Southern comfort

It may be crowded, but London and the south-east boasts a wide range of hi-tech activity, from healthcare to satellite systems. Berenice Baker reports.


London and the south-east is perhaps better known as the government, transport and financial hub of the UK than for technology and innovation. But pockets of industries cluster around certain areas, supported by world-leading research and inspired investment.

ICT and other hi-tech companies line the M4 and M3 corridors. Berkshire houses the headquarters of several international car manufacturers, including Honda and Fiat, and BMW makes the Mini in Cowley, Oxfordshire.

Many international engineering firms have their corporate headquarters in London and the home counties. Surrey is home to F1’s McLaren and BP’s chemicals division, while facilities such as Farnborough Airfield and the Sandhurst military academy makes Hampshire ideal for military technology developers, including BAE Systems and Qinetiq.

What the region lacks in space, it makes up for in its concentration of innovators, a point exploited by technology transfer, company incubation and investment spin-out Imperial Innovations. Jon Page, director of new ventures, said: ‘Imperial College draws the best scientists in the world. London brings together all the components for unique technology businesses — talent, technology insight, transport, communication, facilities and financial infrastructure. The south-east also has a growing presence of successful entrepreneurs.’

Brian Graves, head of engineering technology at Imperial Innovations, added: ‘Management is very important to these businesses, and though it’s difficult to find space in such a crowded area, we are able to create new businesses on the back of that talent.’

One of Imperial Innovation’s most successful spin-outs is Crawley, Sussex-based fuel cell business Ceres Power, which is working with British Gas to incorporate its low-to-medium temperature solid oxide fuel cell into central heating boilers. Imperial also founded Novacem, which makes cements that extract CO2 from the atmosphere. It recently secured a Technology Strategy Board grant enabling it to work with Rio Tinto Minerals, Laing O’Rourke and the WSP Group to start production.

The London Development Agency (LDA), alongside its work for the 2012 Olympics, has not neglected other projects. It is providing £1.52m of funding to NHS Innovations London to support technology transfer from London’s NHS trusts to the proof-of-concept stage.

The Assistive Technologies Centre is an initiative funded through a three-year LDA grant of £2.35m with the aim of bridging the gaps between university research, the NHS and small and medium-sized enterprises and the market place.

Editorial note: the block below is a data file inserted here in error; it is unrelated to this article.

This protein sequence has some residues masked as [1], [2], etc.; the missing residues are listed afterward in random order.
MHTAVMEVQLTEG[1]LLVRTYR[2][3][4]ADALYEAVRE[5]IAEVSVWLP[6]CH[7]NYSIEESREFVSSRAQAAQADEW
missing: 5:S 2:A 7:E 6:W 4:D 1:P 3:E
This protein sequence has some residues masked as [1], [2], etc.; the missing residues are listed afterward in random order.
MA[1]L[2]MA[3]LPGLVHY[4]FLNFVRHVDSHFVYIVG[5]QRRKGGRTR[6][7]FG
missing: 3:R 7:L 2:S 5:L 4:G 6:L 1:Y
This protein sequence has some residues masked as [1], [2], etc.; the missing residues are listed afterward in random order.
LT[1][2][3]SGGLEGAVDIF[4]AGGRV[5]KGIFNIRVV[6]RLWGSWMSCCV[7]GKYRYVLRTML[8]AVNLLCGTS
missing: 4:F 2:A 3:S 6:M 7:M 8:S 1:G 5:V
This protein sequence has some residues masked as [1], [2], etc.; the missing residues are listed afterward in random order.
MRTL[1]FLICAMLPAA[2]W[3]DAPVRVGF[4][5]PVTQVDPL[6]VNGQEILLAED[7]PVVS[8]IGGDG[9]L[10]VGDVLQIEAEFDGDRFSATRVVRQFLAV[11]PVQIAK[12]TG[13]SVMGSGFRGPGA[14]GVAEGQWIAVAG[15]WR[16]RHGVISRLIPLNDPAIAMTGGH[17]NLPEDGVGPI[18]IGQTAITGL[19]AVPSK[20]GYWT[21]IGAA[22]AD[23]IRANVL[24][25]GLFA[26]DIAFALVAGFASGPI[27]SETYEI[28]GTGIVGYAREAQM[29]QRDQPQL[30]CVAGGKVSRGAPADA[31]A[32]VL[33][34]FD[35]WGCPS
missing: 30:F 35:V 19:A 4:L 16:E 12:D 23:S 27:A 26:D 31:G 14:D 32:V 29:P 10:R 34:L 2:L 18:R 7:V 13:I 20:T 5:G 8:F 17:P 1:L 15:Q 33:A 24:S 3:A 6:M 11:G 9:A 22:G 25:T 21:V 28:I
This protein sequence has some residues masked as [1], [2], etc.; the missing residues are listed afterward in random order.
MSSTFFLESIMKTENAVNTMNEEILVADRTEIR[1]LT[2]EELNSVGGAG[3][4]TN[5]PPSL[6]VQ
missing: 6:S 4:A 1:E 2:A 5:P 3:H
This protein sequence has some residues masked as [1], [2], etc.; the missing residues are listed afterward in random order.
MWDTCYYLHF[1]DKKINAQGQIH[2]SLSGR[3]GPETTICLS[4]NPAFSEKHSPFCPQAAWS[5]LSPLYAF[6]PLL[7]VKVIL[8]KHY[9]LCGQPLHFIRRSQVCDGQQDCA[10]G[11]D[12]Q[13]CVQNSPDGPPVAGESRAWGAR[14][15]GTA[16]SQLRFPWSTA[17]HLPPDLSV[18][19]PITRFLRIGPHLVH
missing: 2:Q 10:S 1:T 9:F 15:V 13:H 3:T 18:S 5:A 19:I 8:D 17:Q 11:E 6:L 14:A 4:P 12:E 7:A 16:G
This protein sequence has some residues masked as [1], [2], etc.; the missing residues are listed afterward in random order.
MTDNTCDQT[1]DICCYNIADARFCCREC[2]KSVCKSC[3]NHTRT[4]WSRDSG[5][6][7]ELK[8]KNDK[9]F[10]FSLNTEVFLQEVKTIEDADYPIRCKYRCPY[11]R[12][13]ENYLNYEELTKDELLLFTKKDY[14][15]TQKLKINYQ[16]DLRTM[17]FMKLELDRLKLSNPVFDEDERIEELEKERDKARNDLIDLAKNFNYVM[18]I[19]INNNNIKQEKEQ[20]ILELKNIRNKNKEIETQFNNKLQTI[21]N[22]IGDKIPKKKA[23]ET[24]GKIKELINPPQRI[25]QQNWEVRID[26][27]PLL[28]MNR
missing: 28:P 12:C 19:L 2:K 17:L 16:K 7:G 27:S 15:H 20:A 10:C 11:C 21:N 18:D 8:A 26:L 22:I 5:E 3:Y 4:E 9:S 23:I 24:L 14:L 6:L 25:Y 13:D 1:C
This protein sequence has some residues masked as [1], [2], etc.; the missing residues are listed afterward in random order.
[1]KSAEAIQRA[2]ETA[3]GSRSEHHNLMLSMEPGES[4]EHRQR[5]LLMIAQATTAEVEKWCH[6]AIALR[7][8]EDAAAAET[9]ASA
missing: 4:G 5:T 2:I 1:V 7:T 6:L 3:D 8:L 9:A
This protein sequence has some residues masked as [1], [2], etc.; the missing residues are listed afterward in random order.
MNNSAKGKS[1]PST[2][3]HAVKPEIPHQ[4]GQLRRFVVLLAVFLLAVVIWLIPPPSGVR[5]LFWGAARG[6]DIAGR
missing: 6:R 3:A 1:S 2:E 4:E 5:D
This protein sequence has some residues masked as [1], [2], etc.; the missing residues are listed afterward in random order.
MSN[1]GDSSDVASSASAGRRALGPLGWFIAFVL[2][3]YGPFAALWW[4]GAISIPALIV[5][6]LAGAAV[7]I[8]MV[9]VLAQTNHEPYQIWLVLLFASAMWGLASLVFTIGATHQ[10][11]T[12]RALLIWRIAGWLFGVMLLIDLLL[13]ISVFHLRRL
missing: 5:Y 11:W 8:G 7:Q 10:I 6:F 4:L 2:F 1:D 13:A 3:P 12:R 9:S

In the wider region, the South East England Development Agency’s knowledge transfer manager, Colin Baldwin, said SEEDA is running a pilot for shorter knowledge transfer partnership projects, called Business Plus, a collaboration of nine universities headed by Portsmouth.

In one project, ADC of Aldermaston, which makes components for the aerospace industry, has been working with Reading University to introduce CAD so it can exchange diagrams with customers.

SEEDA has called for deeper collaborative R&D projects in nanotech, energy, intelligent transport and healthcare. Intrinsic Materials, for example, recently won a £1m grant for its work on antiviral nanoparticles which can be incorporated in hospital surfaces and face masks to kill the avian flu virus.

Marine technology is key to a region bordered on two sides by the sea. BVT Surface Fleet, based in Portsmouth, is a joint venture between BAE Systems and VT Group, and the UK’s leading provider of surface warships and through-life support for the MoD and overseas customers.

Ian Booth, managing director of BVT’s Fleet Support, said: ‘Having facilities within Portsmouth naval base is particularly significant to the support arm of BVT as it ensures we are on the same site as the home port for much of the Royal Navy’s fleet.

‘This will be particularly important when the first Type 45 Destroyer, Daring, which was constructed at BVT in Glasgow, sails into Portsmouth in January. The support contract means we can continue working with the crew and support the ship.’

The region looks to the stars, too. Surrey Satellite Technology the world’s leading provider of small satellite mission services, put the first working spacecraft into orbit for the Galileo European navigation system, GIOVE-A, and is working on optical hardware for an ESA mission called Earthcare.

Nanotech is an area where the UK leads. Newhaven’s Surrey Nanosystems was spun out with IP from nanoengineering company CEVP and Surrey University with funding from investor IP Group.

Ben Jensen, chief technical officer, said the main benefit of the region is the talent. ‘The quality of engineers that come out of Surrey is fantastic, and there are a lot of them looking for positions in UK technology,’ he said.



For technology stories from your region, visit www.theengineer.co.uk/techuk